The Arizona Hospital and Healthcare Association is trying to kill a proposal by Rep. Russell Pearce, R-Mesa, that would require its members to check the citizenship of patients who deliver babies at Arizona facilities.
If neither of the parents can prove citizenship, the hospital would be barred from issuing a regular birth certificate.
Babies of parents who are here legally but not citizens also would be denied regular birth certificates.
Beyond the obvious concerns about driving moms away from medical care for their deliveries, Mr. Pearce has a teeny-tiny Constitutional issue he must deal with in the 14th Amendment:
All persons born or naturalized in the United States, and subject to the jurisdiction thereof, are citizens of the United States and of the State wherein they reside.
Mr. Pearce is hoping that "subject to the jurisdiction thereof" can be stretched to say that such persons do not include immigrants. In fact, the Supreme Court does not seem to have ruled on this specific issue (corrections welcome in comments) but historically they have been extremely loath to place limits on this. And no one except Mr. Pearce and perhaps a few of his immediate family members believes that barring citizenship to children of legal immigrants will pass Constitutional muster. And I am pretty sure that no matter how these questions come out, disallowing birth certificates would never survive a court challenge. I don't think the immigrants' home country would issue a birth certificate in such a case so we would be creating people without a country.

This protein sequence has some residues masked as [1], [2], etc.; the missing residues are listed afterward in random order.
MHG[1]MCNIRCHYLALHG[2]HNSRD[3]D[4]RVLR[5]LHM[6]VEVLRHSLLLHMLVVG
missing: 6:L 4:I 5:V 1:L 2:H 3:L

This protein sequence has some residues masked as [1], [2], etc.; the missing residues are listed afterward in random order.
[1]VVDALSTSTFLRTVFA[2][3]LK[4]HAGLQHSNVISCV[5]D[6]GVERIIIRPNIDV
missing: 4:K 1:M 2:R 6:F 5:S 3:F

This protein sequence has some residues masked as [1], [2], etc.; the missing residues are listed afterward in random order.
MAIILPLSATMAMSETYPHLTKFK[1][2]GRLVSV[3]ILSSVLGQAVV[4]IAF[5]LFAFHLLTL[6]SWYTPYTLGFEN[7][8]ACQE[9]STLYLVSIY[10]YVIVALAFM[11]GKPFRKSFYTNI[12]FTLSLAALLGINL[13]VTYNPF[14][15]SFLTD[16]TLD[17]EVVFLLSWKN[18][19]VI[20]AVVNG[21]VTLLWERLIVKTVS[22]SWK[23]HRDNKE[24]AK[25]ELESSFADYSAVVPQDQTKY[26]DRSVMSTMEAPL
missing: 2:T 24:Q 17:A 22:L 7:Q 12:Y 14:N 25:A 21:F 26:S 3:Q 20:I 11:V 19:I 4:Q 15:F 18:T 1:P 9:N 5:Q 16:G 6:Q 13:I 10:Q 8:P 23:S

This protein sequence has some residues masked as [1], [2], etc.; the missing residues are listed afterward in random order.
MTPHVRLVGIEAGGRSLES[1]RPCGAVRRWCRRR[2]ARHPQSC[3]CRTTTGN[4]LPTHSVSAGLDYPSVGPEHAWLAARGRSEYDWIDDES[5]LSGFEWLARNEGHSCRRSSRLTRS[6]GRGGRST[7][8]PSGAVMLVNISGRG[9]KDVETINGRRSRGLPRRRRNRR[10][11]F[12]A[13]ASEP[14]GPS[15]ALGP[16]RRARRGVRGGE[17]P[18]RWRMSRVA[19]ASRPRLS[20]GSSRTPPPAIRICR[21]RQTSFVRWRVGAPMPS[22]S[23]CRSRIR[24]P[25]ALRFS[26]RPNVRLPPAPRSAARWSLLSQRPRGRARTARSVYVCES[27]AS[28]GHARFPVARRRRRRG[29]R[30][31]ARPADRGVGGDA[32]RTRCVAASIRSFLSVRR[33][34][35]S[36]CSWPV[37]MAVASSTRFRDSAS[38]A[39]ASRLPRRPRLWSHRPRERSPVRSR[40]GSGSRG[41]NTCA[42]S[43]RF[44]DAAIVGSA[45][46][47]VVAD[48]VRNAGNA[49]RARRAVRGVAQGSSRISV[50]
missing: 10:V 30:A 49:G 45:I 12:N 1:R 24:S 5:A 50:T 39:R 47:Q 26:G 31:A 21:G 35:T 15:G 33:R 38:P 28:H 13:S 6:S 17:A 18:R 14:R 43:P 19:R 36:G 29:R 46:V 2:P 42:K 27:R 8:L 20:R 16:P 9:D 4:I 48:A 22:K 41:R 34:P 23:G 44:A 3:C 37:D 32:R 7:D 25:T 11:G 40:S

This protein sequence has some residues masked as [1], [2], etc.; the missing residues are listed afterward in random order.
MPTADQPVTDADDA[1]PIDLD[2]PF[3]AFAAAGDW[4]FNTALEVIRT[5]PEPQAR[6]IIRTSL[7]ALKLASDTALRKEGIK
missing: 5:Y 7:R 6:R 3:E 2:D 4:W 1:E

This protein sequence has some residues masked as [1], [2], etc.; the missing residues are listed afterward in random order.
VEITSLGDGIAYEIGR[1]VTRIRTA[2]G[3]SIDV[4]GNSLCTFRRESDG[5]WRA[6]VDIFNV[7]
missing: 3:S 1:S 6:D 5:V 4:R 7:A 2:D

Arizona Business Death Penalty Enacted
This Tuesday, Arizona's death penalty goes into effect for businesses that knowingly hire workers who have not been licensed to work by the US Government. Employers must use the e-Verify system the Federal government has in place to confirm which human beings are allowed by the federal government to work in this country and which people businesses are not allowed to employ. Businesses that don't face loss of their business license (in itself a bit of government permission to perform consensual commerce I should not have to obtain).
There are any number of ironies in this law:
- The Arizona government has resisted applying the same tight standards to receipt of government benefits, meaning the state is more comfortable with immigrants seeking government handouts than gainful employment.
- The state of Arizona resists asking for any sort of ID from voters. This means that the official position of the state of Arizona is that it is less concerned about illegal immigrants voting and receiving benefits than it is about making sure these immigrants don't support themselves by working. This is exactly the opposite of what a sane proposal would look like. (and here)
- In the past, we have used Arizona drivers licenses to verify citizenship. By implementing this law, the Arizona Government has said that an Arizona driver's license is not sufficient proof of citizenship. Unable to maintain the integrity of their own system (e.g. the drivers license system) the state has effectively thrown up its hands and dumped the problem on employers
- The e-verify system, which the law requires businesses use, currently disappears in 11 months.
- The law requires that the e-Verify system be used for both current and new employees. It is, however, illegal under federal law to use the e-Verify system on current employees.
- In fact, the e-Verify system may only be used within 3 days of hire -- use it earlier or later, and one is violating the law. In a particular bit of comedy, it is illegal to use the e-Verify system to vet people in the hiring process. The government wants you to entirely complete the expensive hiring process before you find out the person is illegal to hire.